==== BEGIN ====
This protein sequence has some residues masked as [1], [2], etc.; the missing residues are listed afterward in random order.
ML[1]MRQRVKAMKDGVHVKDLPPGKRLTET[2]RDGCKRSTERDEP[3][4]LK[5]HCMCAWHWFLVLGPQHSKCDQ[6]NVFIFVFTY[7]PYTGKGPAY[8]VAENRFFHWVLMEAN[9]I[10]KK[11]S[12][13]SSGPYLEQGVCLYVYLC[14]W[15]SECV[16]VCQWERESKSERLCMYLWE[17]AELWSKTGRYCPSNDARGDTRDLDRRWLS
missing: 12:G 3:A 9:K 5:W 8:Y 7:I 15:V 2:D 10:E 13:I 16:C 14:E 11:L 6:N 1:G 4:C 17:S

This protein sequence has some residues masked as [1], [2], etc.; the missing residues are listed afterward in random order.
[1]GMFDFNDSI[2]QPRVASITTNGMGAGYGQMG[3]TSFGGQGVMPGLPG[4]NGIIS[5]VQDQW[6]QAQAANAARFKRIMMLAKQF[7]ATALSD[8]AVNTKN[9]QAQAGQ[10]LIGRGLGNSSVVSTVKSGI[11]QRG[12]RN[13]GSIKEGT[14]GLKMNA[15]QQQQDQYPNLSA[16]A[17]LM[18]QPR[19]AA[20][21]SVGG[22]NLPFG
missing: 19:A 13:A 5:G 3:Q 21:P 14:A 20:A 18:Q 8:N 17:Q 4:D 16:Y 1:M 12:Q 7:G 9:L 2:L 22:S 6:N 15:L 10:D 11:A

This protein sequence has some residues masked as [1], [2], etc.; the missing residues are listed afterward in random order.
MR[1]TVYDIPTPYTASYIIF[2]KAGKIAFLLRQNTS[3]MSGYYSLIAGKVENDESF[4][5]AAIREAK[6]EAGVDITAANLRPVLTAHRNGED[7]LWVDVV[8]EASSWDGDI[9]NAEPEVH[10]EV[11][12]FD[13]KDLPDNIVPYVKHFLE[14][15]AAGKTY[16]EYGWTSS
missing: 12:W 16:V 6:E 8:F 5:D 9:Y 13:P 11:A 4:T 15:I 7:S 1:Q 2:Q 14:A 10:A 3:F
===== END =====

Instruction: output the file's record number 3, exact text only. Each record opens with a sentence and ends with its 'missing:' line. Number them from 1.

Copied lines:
This protein sequence has some residues masked as [1], [2], etc.; the missing residues are listed afterward in random order.
MR[1]TVYDIPTPYTASYIIF[2]KAGKIAFLLRQNTS[3]MSGYYSLIAGKVENDESF[4][5]AAIREAK[6]EAGVDITAANLRPVLTAHRNGED[7]LWVDVV[8]EASSWDGDI[9]NAEPEVH[10]EV[11][12]FD[13]KDLPDNIVPYVKHFLE[14][15]AAGKTY[16]EYGWTSS
missing: 12:W 16:V 6:E 8:F 5:D 9:Y 13:P 11:A 4:T 15:I 7:S 1:Q 2:Q 14:A 10:A 3:F